A Turret's Life is a first-person arcade shooter/tower defence game for PC and VR where you are the tower defending an area against the endless onslaught of attacking robots and combining overpowered modules that can be traded as crypto-backed items.
For this blog, I was suggested to talk a bit more in detail about how the player is rewarded in game with the modules.
When developing the game, it is very easy to forget that no one knows what is going on inside my head even though I somehow assume it haha. So, I hope to elucidate you on the module reward design 😊
When the player starts a new game, they always start with a basic bare-bones turret. I like the idea of the player starting from scratch each time since it lets the player explore different combinations they might not have otherwise. Personally, in video games in general, I enjoy starting from the beginning of the games the most, where each little upgrade you make is more impactful and fresh.
Anyhow, the enemy attack waves start off easy for the player to plan out how they want to develop their turret, but get tougher on each succession. When the player destroys all of the attackers, the wave will end. Some levels will just be timed based as well. Regardless, the player will be rewarded when they win the wave, and get to choose two modules for their turret. One module type will boost the stats of an existing part of their turret, like increasing bullet damage, but is not a unique module itself. The player can stack these module types to no limit. The other module type is the main type of module and contains the base stats and abilities.
The modules are randomly selected from the player’s Enjin wallet. This adds an external deck-building strategy like in card games where the player will try to store their favourite modules and sell or trade the rest. Now, there is no limit to how many modules the player can store, but if they have a tonne of modules the odds of a good module being selected go down; thus, it is in the player’s interest to have a smaller but more catered module set.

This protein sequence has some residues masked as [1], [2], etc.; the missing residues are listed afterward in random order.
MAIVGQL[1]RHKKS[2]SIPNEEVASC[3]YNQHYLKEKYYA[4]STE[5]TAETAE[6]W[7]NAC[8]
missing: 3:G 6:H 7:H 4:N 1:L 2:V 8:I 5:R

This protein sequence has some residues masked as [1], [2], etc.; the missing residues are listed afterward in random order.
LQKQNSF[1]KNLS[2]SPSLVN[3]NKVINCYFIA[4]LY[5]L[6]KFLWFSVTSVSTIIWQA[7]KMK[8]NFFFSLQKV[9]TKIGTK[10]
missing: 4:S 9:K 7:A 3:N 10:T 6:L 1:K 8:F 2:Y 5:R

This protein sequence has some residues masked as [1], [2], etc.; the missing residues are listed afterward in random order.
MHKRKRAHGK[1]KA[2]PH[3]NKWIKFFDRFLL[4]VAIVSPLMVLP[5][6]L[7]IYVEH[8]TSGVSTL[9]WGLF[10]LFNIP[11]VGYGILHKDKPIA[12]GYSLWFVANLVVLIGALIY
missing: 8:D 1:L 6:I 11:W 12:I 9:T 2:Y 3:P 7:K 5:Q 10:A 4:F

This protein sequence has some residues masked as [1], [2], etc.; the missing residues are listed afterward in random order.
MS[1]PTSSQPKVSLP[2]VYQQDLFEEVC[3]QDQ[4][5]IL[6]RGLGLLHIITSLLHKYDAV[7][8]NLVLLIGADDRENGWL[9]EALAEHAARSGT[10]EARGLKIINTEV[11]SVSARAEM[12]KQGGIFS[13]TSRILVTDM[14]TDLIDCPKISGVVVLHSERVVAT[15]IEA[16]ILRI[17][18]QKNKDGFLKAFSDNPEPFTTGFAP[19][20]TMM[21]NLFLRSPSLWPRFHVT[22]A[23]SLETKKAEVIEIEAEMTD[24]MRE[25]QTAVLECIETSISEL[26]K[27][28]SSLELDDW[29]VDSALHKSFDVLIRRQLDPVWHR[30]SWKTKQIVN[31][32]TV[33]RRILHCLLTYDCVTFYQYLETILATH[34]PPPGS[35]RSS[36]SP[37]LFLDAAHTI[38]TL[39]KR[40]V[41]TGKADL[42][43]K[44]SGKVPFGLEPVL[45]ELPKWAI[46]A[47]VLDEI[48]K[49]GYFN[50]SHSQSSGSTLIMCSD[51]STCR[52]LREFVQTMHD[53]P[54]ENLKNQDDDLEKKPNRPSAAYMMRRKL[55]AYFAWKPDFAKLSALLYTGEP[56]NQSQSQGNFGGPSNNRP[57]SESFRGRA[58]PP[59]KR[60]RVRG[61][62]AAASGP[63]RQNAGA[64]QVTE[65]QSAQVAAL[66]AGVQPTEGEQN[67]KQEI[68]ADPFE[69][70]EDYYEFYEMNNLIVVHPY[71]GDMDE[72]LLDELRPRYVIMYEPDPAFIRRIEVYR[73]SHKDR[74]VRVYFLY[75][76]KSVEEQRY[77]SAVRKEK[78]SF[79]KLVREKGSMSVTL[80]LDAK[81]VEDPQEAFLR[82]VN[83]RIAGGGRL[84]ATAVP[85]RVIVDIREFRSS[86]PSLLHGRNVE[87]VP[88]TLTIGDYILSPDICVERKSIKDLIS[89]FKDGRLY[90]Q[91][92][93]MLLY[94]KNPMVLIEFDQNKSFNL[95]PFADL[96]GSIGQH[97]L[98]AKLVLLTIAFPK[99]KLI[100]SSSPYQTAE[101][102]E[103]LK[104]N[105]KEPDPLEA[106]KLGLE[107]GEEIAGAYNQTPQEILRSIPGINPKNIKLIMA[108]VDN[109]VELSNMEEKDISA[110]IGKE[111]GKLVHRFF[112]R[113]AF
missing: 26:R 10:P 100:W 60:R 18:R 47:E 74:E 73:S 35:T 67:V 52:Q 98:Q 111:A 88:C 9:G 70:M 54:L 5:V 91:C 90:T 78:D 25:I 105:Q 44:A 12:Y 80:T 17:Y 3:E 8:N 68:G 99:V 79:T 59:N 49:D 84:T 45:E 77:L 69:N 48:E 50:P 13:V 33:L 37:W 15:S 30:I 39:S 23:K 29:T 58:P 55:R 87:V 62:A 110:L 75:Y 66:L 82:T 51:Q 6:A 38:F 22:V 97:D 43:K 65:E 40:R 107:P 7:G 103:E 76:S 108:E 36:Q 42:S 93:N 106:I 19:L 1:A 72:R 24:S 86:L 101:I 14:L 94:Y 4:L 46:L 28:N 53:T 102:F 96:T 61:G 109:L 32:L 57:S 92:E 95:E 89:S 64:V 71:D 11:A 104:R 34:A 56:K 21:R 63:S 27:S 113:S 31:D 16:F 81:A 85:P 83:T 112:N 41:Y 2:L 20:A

If the player does not like the selected module, they may reroll up to 3 times to get a more suitable one. In the future, some perpetual rewards may increase the number of re-rolls the player has. The player then can optionally choose to replace the existing module with the newly selected one.
This module upgrade system is meant to be a balance between player skill in strategizing the modules they want through the deck-building, as well as a good bit of random fun. Moreover, it is especially meant to be very fast paced, where the player can upgrade their module and start the next round quickly. This is especially important if the game ever gets placed in arcades where people pay by the minute.
Originally, I had really liked the idea of a much more complex and slower crafting system where the player’s turret was persistent throughout the game. Whenever they wanted, could change their turret and customize it. The customization had no constraints, and the player could place the different modules in any way that connected them to each other on a grid structure. I am personally still quite intrigued by this idea but it has three major pitfalls that led me away from using it.
First, this system is significantly more complicated to implement. Not only are the usual modules needed, but special modules just for connecting to one another are required.
Second, trying to teach this to players and developing the user interface would be a nightmare!
Third, I want the game to be very fast-paced, where players can play a round or two before running off to work – that sort of thing – and this system does not fit that model.
One of the hardest things game developers must do is “kill their babies”. Most of the time, for various reasons, we must remove features we loved and fantasized about seeing work in the game, but we do so for the greater good of the game as a whole (or so we tell ourselves when we cry to sleep each night haha).
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